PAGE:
Racial/ethnic and weight status disparities in dieting and disordered weight control behaviors among early adolescents Academic Article uri icon

abstract

  • This study examined whether racial/ethnic minority early adolescents with overweight/obesity are at increased risk of disordered weight control behaviors, defined as unhealthy behaviors aiming to control or modify shape and weight, ranging from self-induced vomiting to the use of dietary supplements.U.S. Middle school children (n=12.511) provided self-report of gender, race/ethnicity, height, and weight as well as dieting and disordered weight control behaviors.In the entire sample, 25.6% (n=1514) of girls and 16.6% (n=1098) of boys reported dieting within the last month, while 3.5% (n=200) of girls and 2.7% (n=176) of boys reported DWCB. Within all racial/ethnic groups, participants classified as being overweight/obese (34% to 50%) were more likely to report dieting compared to their counterparts without overweight/obesity (9.6% to 29.6%). Racial/ethnic minority children with overweight/obesity had an increased risk of dieting and disordered weight control behaviors compared to their counterparts without overweight/obesity, and, for some outcomes, compared to their White peers with overweight/obesity.Racial/ethnic minority early adolescents with overweight/obesity are a particularly vulnerable group for disordered eating.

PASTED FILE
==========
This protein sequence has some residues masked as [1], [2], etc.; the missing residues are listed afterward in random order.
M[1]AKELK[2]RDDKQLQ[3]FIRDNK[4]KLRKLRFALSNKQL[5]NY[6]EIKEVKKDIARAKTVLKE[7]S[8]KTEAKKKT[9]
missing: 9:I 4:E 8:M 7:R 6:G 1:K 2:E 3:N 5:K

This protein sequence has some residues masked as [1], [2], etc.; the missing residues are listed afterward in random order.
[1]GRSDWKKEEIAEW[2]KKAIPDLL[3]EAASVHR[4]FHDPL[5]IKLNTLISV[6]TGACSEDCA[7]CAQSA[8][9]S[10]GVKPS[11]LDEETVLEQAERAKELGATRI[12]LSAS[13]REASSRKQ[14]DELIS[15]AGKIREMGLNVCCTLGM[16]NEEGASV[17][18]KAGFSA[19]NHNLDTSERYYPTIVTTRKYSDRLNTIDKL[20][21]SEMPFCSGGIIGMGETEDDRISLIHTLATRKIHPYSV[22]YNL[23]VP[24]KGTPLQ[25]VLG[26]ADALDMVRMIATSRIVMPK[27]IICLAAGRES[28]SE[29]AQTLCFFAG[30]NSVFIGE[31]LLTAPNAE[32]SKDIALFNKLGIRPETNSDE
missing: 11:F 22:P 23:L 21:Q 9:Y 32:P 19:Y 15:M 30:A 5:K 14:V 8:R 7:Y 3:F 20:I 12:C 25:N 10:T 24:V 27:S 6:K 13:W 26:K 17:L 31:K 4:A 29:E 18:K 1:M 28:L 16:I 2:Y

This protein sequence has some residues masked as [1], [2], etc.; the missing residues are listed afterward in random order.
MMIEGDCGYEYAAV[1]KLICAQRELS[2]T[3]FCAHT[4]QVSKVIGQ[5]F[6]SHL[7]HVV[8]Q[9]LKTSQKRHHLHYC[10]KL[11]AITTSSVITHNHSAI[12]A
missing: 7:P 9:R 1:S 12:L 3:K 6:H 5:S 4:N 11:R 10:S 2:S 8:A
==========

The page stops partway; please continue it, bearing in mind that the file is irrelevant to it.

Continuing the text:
authors

  • Rodgers, Rachel F
  • Peterson, KE
  • Hunt, AT
  • Spadano-Gasbarro, JL
  • Richmond, TK
  • Greaney, ML
  • Austin, SB

publication date

  • 2017